The shortened length of these dogs’ skulls predisposes them to smaller nostrils and narrow tracheas, restricting the dog’s oxygen inhalation, triggering a cough in the process.
4. Your Pet’s Trachea is Collapsing
While hypoplastic trachea condition is genetic and due to a malformed trachea, a collapsed trachea affects pups in their middle or old ages.
When the windpipe collapses, it can no longer hold its shape, making the cartilage rings and muscles weaken. For this reason, the windpipe can collapse partially or wholly and become narrow and flattened.
Since the trachea has collapsed, the epiglottis, which is the small flap covering the airway, cannot cover the windpipe fully when drinking or eating.
For this reason, water and air struggle to pass through the collapsing trachea, finding their ways around the airway and getting into every available gap. It prompts the dog to produce a goose-honking coughing sound in the process.
5. Your Dog Could Be Reverse Sneezing
Although reverse sneezing is not a cough, most dog parents confuse it with a cough as it also occurs after the dog drinks water. It’s also common among short-muzzled breeds after they eat and drink rapidly.
The sound the dogs produce is similar to a snorting fit and occurs after the water in the airway causes spasms in the larynx and pushes out air. This condition is typical among all dog breeds too, and it shouldn’t cause any concerns.
However, it would be best not to make this assumption all the time, especially if you have short-muzzled dogs. It could be signaling a respiratory issue like tracheal collapse or a degenerative condition. Consult with your vet for a proper diagnosis if the condition persists.
What You Should Do When Your Dog Coughs After Drinking Water
Train Your Dog
If your dog’s cough after drinking water becomes a frequent thing, it might be necessary to train it on how to go slow on things. This condition is more rampant on overly-excited dogs as they tend to gulp water fast and greedily.
Unfortunately, the speed at which the water hits the internal organs can make it go the wrong way, giving rise to intense coughs. It would help get your pup to relax and compose itself before you present it food or water.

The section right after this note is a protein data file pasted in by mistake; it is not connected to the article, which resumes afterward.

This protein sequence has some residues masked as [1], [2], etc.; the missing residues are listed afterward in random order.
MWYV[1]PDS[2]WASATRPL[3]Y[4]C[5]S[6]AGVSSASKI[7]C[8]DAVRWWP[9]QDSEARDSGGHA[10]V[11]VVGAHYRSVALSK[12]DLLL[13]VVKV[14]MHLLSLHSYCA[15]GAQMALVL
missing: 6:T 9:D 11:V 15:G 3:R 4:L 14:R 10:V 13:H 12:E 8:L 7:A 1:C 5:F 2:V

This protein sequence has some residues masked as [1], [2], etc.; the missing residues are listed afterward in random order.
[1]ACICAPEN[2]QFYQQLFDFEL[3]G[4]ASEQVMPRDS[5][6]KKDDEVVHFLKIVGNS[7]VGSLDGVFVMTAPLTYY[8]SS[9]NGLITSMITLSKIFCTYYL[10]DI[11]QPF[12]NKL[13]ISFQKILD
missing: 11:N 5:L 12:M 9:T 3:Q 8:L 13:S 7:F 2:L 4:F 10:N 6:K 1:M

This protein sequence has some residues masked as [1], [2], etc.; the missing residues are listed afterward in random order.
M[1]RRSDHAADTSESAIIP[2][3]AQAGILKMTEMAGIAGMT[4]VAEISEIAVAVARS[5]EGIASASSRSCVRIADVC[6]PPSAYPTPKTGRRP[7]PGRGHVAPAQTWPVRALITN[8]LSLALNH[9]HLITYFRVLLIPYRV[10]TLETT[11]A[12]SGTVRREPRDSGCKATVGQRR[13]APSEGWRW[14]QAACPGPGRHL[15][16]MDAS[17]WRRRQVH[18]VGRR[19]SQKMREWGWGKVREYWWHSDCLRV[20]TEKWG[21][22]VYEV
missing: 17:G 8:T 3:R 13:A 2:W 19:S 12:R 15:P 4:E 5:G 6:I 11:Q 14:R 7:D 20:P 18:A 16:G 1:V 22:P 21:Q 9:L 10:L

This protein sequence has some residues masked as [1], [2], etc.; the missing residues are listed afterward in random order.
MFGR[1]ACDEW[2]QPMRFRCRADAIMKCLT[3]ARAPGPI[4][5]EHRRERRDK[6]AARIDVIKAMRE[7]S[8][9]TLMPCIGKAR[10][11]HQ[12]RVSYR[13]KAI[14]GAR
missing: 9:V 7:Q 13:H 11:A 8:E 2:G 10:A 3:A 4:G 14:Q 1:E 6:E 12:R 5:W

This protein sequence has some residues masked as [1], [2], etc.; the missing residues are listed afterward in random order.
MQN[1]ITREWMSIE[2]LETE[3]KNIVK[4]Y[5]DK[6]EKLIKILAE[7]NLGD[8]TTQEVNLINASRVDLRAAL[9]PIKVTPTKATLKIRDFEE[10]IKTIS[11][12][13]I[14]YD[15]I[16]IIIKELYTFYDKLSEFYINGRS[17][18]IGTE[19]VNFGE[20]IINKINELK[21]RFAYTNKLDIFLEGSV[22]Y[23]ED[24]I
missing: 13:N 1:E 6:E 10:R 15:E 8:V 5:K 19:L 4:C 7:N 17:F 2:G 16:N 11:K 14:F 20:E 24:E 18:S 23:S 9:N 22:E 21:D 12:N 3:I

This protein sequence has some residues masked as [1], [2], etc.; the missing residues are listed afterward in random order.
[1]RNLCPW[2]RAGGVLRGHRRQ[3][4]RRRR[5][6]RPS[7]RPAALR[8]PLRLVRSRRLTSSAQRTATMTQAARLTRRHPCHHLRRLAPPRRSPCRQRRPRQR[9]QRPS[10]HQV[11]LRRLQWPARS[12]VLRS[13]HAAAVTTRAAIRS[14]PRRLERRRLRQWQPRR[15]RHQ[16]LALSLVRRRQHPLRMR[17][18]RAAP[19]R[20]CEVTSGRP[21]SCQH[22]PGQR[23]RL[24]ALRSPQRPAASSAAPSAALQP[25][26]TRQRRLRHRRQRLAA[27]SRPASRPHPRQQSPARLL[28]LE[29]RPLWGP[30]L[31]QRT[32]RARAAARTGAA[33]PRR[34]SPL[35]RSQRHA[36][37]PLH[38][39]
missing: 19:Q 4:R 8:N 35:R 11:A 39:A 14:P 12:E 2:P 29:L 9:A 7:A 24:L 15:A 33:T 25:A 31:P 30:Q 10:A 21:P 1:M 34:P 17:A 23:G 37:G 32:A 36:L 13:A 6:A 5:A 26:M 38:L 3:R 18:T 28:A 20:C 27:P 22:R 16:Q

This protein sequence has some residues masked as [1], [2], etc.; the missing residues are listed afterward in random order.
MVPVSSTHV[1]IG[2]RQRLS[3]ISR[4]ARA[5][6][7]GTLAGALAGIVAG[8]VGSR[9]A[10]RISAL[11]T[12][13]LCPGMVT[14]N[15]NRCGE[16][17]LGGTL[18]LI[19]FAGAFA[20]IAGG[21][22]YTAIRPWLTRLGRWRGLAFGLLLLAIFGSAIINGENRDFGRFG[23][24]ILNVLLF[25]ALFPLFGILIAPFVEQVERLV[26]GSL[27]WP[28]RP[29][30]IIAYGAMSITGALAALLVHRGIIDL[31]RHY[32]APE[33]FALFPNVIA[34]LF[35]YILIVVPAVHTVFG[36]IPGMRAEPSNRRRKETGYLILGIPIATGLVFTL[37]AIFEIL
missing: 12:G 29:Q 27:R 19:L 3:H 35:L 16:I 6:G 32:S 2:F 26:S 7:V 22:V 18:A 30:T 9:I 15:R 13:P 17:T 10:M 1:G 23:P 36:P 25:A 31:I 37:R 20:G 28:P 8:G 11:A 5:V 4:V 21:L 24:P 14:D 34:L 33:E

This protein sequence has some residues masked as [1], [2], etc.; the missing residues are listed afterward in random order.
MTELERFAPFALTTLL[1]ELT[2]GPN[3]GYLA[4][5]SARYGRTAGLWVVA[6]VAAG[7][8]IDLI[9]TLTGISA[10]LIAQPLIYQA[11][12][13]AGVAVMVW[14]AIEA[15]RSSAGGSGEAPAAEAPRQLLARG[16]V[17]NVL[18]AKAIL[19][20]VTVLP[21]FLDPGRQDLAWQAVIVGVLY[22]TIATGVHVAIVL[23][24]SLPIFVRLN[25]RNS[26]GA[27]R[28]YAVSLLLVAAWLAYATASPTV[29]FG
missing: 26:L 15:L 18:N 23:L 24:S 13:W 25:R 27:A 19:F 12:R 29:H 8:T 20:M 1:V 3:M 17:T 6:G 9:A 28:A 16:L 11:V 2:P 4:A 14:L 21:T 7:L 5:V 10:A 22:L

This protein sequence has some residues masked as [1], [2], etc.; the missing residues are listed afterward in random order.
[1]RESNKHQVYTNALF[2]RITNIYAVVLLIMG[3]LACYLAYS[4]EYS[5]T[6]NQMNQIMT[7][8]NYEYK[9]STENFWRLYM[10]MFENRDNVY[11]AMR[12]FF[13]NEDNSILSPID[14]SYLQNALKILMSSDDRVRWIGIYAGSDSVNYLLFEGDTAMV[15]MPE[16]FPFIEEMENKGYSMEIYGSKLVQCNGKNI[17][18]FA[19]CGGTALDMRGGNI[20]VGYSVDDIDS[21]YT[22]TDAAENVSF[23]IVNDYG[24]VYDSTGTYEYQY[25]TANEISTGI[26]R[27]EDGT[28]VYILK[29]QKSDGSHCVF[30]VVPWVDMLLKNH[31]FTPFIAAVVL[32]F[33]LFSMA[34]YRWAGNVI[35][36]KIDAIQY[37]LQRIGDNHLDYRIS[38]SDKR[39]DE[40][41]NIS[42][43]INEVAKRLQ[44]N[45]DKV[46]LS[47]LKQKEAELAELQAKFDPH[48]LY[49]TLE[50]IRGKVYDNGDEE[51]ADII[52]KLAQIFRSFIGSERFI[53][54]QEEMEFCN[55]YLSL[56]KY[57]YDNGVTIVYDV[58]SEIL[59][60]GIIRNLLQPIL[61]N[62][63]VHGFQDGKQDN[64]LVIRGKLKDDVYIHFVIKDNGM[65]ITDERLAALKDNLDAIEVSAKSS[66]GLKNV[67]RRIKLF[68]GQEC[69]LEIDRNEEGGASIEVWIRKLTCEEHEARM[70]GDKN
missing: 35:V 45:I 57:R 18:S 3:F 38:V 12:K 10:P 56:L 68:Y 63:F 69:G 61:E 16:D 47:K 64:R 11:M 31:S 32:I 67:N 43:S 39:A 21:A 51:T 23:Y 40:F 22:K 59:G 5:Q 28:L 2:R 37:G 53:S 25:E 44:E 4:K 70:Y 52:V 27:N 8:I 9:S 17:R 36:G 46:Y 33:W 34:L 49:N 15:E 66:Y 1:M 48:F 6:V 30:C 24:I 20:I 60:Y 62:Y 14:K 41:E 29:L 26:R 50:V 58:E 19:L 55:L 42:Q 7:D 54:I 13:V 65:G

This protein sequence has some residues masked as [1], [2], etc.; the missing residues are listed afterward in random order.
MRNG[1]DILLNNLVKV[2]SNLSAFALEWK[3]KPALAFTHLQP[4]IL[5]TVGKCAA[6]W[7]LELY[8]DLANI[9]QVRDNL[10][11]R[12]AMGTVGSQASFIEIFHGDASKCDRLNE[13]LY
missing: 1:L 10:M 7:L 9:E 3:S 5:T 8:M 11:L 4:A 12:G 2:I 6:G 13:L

Consult a Vet for the Right Diagnosis
Conditions like kennel coughs result from an infection in the trachea and could lead to pneumonia if you ignore it for long. You should talk to your vet about this condition, and he may prescribe medication to help resolve it before it turns fatal.
Better still, you can ask your family vet to vaccinate your pup against the Bordetella bacteria to decrease your dog’s chances of catching conditions like the kennel cough.
On the other hand, a veterinary officer can medically treat a collapsed trachea if it is mild or suggests a surgical procedure if it’s severe to strengthen the trachea and improve its stability.
Separate Infected Dogs
Kennel coughs are highly contagious, and your dog may easily catch it from the other dogs it shares a habitat with. It would be best to quarantine affected pups and disinfect their habitats and toys to prevent others from catching the condition.
Watching your dog appear to struggle with basic activities like drinking water isn’t easy. If the condition intensifies, seek vet care as soon as possible.
The good thing is cough isn’t a disease but rather a hint that something is wrong. Catching the issues early on is the secret to managing tracheal matters and help your dog live a happy life and drink water comfortably.
Check out some of our other top-trending posts:
- Dog Won’t Lay Down? Here’s What It Means and What to Do
- How to Tell If a Dog is Blind – Easy & Helpful Steps
- Ant Bites on Dogs: Signs, Treatment, and Prevention
Featured Image: 584652, Pixabay
- Key Terms
- Common Reasons Why Dogs Cough After Drinking Water
- What You Should Do When Your Dog Coughs After Drinking Water